An open ramble on the openness of “open”

I’ll admit. I’ve never understood the hype about MOOCs (MOOC = Massive Open Online Course).

Maybe I’ve worked too close to edtech to see it as a “revolutioniser” of education for the masses. I’ve had online components of my F2F courses at university and did a wholly-online course as well. I’ve tried out a few MOOCs from Coursera, Open2Study, UNEOpen to see what the fuss was all about and mostly left with a resounding “meh”. I’ve watched article after article be posted in sites like Inside Higher Ed about the MOOC wave and various iterations thereof and left more confused and less inspired each time.

Many people far more eloquent, accredited and intelligent than I have harped on about what a MOOC is, what it should be, what it’s not, what it’s going to change in education and how much money will be spent on this trend.

Me? I noticed this today: “Top #MOOC provider edX no longer free for all” which got me thinking about the “open” in a MOOC. Is it referring to free or freely available? Open entry, i.e. no prerequisites/all entry level, or openly (publicly) advertised? Openly shared as a resource or leveraging openly shared resources?
Personally, I have no problem with charging a fee for a course. Udacity has had that available for some time. In my experience delivering “opt-in” professional development for time-poor teachers, we often grappled with the dilemma of making it free so there were fewer barriers to entry and charging a fee so that there was a sense of value enough to actually attend and participate. Is there a relationship between the price of online courses and completion rates? If so, and if the goal of MOOCs is to increase the level of education of the masses (stretching a little here, but why build something if not for it to make a difference?), is there a sound reasoning behind payment?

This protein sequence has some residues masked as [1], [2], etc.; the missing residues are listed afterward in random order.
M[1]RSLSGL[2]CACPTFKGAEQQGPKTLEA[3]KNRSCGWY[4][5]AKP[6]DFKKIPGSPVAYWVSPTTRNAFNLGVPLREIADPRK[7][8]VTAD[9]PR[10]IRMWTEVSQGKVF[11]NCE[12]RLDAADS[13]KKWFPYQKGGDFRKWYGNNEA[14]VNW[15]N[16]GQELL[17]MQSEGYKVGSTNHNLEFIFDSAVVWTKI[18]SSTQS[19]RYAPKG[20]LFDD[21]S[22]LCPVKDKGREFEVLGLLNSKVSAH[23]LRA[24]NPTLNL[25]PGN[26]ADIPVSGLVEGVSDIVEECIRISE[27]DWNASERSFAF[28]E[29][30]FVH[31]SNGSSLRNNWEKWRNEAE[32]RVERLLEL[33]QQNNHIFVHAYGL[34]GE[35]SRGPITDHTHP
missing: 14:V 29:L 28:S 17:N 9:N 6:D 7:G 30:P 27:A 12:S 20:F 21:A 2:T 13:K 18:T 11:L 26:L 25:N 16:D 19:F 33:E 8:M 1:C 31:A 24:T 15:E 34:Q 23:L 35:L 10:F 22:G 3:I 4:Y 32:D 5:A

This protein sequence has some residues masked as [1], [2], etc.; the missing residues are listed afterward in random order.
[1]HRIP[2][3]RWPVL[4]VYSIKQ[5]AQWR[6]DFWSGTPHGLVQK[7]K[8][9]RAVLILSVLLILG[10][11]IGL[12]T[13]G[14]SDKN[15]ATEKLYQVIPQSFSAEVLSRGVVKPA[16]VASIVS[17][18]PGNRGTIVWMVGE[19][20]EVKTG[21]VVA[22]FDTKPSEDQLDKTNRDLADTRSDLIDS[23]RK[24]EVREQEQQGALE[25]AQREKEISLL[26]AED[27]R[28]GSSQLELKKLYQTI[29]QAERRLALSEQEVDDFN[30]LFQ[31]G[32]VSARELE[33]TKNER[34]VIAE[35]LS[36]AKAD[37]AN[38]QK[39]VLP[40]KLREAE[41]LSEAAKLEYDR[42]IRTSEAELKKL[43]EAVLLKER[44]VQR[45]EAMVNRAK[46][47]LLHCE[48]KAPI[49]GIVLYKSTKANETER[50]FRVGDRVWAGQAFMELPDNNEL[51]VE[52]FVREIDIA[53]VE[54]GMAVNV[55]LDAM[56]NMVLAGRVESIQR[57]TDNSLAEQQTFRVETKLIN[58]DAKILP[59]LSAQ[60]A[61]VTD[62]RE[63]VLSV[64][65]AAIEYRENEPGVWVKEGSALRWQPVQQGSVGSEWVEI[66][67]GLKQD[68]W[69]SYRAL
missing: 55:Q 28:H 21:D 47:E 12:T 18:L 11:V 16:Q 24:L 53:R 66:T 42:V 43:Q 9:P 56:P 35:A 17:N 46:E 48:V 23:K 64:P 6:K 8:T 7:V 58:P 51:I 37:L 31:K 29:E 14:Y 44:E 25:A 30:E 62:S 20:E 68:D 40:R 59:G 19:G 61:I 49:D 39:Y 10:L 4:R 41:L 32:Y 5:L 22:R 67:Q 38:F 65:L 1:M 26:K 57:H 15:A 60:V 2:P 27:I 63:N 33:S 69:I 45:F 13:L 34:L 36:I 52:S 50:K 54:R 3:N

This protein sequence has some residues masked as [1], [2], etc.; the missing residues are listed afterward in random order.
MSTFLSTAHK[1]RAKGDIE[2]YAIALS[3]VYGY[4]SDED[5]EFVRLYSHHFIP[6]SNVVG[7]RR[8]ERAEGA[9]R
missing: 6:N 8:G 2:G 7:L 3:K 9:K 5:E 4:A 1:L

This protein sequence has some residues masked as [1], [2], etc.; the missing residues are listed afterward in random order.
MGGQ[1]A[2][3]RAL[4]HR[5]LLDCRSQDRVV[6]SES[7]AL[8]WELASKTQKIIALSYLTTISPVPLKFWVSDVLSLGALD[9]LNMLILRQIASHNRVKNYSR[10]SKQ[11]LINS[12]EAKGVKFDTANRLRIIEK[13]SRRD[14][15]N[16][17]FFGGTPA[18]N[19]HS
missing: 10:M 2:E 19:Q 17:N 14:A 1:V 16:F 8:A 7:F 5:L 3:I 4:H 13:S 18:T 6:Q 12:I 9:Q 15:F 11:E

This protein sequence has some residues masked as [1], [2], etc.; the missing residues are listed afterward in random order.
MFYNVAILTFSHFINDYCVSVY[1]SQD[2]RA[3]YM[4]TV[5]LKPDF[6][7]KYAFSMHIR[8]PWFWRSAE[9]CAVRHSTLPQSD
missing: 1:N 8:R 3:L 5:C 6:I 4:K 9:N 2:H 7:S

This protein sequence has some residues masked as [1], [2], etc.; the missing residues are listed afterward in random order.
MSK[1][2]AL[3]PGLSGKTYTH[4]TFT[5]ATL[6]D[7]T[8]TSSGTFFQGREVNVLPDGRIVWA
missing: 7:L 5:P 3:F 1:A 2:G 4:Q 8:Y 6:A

I’m fascinated by the decisions by organisations to go to the effort of setting up their own MOOC platform, rather than signing up to Course/edX/Udacity/Open2Study. An advantage is, usually, being able to use a platform with which they’re already familiar (e.g. Moodle for UNEOpen) that seems to have far more engaging activities than the standard offerings within the official MOOC platforms (I refuse to do any course that has nothing more than videos, discussion forums of “what do you think?” and a 10 question multiple-choice quiz). A disadvantage is missing out on the already converted masses and the free marketing those platforms seem to get. Not knowing the business model for “partners” on the established platforms, it’s difficult to be sure.

This is where I sum up my opinions with some kind of pithy statement, but this is Mental Health Week and I made a promise to myself that any “link” that distracted me enough to think about for 5+ minutes I would blog my thoughts, so that’s what I’ve done.

I’ll admit, I still want to build a MOOC. It will teach people how to play the ukulele and be an open-ended self-paced community-based course. I just need some time to actually build it…

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